Southern Baptists running away from immigration reform

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Logo of the Southern Baptist Convention

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Logo of the Southern Baptist Convention

Logo of the Southern Baptist Convention

Logo of the Southern Baptist Convention

In recent years, the Southern Baptist Convention (SBC) has provided some notable support for comprehensive immigration reform. In 2011, the SBC passed a resolution calling on the government to provide undocumented immigrants with “a just and compassionate path to legal status.” Richard Land, the longtime head of SBC’s Ethics and Religious Liberty Commission, and his successor Russell Moore have both served prominently on the Evangelical Immigration Table, the umbrella group that has lobbied for just such a path.

But since President Obama took matters into his own hands in the face of congressional inaction, Southern Baptist Pooh-bahs have done a U-Turn. The president’s executive action will “tear us apart,” huffs Moore. It “will endanger our constitutional experiment in government,” puffs Al Mohler, president of the Southern Baptist Theological Seminary in Louisville.

The pièce de evangelical résistance, however, comes from Mark Coppenger, professor of Christian apologetics at Southern, writing on this very site yesterday. He takes President Obama to task for associating his executive action with Exodus 23:9. (“Also thou shalt not oppress a stranger: for ye know the heart of a stranger, seeing ye were strangers in the land of Egypt.”)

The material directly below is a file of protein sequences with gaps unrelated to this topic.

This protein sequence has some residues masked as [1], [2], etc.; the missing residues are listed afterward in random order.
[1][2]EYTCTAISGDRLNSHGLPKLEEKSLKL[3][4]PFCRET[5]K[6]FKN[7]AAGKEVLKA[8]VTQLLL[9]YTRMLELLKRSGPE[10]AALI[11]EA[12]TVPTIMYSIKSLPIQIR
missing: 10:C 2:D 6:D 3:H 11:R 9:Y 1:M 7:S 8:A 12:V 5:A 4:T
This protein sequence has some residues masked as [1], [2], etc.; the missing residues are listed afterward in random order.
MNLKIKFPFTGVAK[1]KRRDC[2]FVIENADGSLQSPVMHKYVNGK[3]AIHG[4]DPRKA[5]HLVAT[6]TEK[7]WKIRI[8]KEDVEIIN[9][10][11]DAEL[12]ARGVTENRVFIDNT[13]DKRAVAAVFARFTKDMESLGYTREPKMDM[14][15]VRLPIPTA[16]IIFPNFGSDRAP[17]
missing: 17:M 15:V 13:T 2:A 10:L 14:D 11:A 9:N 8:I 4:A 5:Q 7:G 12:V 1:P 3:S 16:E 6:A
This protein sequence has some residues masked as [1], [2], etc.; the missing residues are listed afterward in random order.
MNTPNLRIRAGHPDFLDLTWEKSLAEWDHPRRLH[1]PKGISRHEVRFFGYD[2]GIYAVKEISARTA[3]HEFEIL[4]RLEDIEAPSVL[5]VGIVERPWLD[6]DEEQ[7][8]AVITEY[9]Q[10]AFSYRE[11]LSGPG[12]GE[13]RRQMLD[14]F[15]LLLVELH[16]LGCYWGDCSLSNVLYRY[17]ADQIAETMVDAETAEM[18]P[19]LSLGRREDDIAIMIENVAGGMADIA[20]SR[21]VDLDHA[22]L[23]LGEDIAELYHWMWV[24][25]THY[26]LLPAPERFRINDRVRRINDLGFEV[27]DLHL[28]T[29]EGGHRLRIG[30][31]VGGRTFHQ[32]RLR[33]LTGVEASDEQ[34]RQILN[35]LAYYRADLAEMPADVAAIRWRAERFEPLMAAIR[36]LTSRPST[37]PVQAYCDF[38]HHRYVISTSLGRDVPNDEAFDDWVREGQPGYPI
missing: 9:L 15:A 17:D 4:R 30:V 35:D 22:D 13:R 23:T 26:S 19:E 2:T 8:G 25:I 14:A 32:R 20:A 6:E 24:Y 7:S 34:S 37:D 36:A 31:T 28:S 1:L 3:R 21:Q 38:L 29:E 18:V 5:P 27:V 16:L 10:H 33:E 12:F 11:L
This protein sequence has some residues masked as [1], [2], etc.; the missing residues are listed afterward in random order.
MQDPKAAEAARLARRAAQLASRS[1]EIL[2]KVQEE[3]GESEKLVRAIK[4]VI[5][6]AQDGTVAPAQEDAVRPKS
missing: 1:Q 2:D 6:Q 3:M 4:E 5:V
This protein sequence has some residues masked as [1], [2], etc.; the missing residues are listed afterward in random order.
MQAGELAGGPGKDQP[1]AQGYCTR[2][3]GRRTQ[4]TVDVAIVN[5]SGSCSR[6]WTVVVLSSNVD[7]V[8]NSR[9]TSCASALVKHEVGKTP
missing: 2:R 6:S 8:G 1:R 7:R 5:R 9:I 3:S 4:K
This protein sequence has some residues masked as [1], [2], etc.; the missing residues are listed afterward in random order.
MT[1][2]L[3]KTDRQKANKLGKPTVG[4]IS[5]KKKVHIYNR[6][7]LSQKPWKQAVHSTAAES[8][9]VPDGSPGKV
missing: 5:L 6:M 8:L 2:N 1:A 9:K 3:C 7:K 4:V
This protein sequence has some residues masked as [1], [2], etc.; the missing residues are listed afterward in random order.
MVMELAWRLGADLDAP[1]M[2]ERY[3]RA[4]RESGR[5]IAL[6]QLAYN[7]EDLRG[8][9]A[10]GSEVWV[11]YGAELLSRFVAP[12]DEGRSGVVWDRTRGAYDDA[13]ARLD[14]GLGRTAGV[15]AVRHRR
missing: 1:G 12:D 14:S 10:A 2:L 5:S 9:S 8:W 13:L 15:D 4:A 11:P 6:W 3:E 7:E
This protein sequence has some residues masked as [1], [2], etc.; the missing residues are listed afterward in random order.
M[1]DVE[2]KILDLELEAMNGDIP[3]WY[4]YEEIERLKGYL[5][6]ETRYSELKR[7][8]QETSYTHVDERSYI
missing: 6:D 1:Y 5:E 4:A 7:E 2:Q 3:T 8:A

The president, declares Coppenger, “ran roughshod over context.”

Ancient Israel had open borders; we don’t. The “strangers” in Exodus weren’t “undocumented,” since there were no such documents. And Moses used enslavement in Egypt as his reference for oppression, hardly comparable to a flight back to Mexico City. And what of other passages, such as Romans 13:1-7, which honors the rule of law?

Ah, the perils of proof-texting. To be sure, among the whereases in that 2011 resolution, the SBC cites Exodus 22:21. (“Thou shalt neither vex a stranger, nor oppress him: for ye were strangers in the land of Egypt.”  And Zechariah 7:10. (“And oppress not the widow, nor the fatherless, the stranger, nor the poor…”) And Amos and Isaiah and Deuteronomy and many more biblical injunctions to help the least and the alien among us. And none of this is presented as being at odds with Romans 13, which is also cited.